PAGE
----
Baby | Fit Pregnancy


Breastfeeding Guide For The Whole First Year

The first days and weeks of breastfeeding often boil down to sheer survival: getting your baby to latch onto (and stay on!) your breast; functioning on what often feels like mere minutes of sleep; and willing yourself to keep going if you’re having problems.

Yet at some point down the road, when you and your baby have made it through the getting-to-know-each-other period, you’re likely to have different questions and concerns.

Wrap Your Baby Right

Swaddling your newborn may help her wake less at night, sleep longer and calm her crying, but improper technique could have an unintended side effect: hip dysplasia, or problems with the hip joint, according to some pediatric orthopedists. Seventeen percent of newborns have some degree of “immaturity” of their hips, studies show, which usually resolves on its own in the first few months of life. While this happens to coincide with prime swaddling time, it’s safe to wrap your baby as long as the hips can move and bend, experts agree.

Cry-It-Out Method

In an interview with Robert Sears, M.D., author of The Portable Pediatrician book and app, we asked about the practice of letting a baby “cry it out,” and he made some interesting points: “Newborn babies are just no

Chickpeas with Garam Masala Purée

Garam Masala has one of those fabulous, exotic names that scare most people off when they see it in the spice aisle. It’s actually a mix of cardamom, cinnamon, cloves, cumin, black pepper and coriander. This dish has a mix of protein, vegetables a starch and is vegetarian.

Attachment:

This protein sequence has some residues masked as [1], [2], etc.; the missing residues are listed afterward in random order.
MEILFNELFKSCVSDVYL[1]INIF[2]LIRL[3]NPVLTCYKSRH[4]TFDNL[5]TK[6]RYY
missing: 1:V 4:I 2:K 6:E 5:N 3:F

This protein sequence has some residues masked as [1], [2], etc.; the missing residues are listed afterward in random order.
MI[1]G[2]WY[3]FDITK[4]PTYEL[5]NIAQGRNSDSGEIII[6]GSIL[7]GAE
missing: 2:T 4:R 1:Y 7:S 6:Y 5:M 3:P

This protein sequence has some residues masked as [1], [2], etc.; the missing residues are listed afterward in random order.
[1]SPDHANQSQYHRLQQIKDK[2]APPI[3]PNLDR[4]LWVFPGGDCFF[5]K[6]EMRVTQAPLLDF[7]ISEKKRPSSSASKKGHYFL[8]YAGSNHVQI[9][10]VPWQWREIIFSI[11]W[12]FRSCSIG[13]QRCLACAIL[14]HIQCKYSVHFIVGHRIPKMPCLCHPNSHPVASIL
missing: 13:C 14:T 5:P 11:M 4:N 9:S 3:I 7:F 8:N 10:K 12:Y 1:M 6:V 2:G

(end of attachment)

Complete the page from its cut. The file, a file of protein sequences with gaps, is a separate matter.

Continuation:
Tuscan White Bean Purée

Cannelini beans, also known as white beans have a smooth texture and a nutty flavor. Combined with the brown rice, you have a 
complete protein. I’ve been making the adult version of this dish for years. When you 
make this for babies it becomes a creamy purée that—I’ve found—they can’t stop eating.

50 Things Every Guy Should Know About Pregnancy And Parenthood

1. From the very moment she announces her pregnancy, she’ll be the center of attention — not you. Get used to it.

2. When the baby comes, they’ll both be the center of attention — not you. Aren’t you glad you had nine months to practice going unnoticed?

3. Your house is too small, it was always too small, and to suggest otherwise simply proves that your brain is too small.

Zumba for Postpartum Fitness: One Mom's Success Story

Looking at Gina Grant’s tight, toned body, it’s hard to believe that she’s ever had a baby. In fact, the 36-year-old has given birth to four (now ages 8, 9, 13 and 15), with the youngest two born just a year and a day apart. Good genes? Perhaps, but she still had to work hard to get back in shape and lose the pooch after each pregnancy. And it wasn’t until after the arrival of her third child that Grant discovered her secret weapon: Zumba classes.

Pets, Pregnancy and Your Baby's Allergy Risk

Having a dog or cat in the house during pregnancy may help protect your baby against allergies. Researchers in a study published in the Journal of Allergy and Clinical Immunology examined babies from birth to age 2 and found that those whose moms had lived with indoor pets during pregnancy had lower levels of an antibody linked to asthma and allergies.

What Parents Should Do About Valentine’s Day

Just because you’re a parent (or will be soon) doesn’t mean you should toss out the lingerie, slinky dress and plans for a romantic dinner. In fact, even though you’ll soon be shopping for boxes of 28 mini-Valentines with cartoon characters, princesses and puppies on them, sticking to the original sentiment of Valentine’s Day is even more important than ever. Valentine’s Day is for lovers. 

Superpower Honey Waffles

You can make these ahead for eating on the run, or savor them at the table with all the toppings of your choice.  Either way, they make a great morning fuel choice, thanks to whole grains, yogurt, and nut butter.  This recipe was originally inspired by a whole wheat peanut butter waffle recipe from the waffle iron of the excellent Melissa Clark.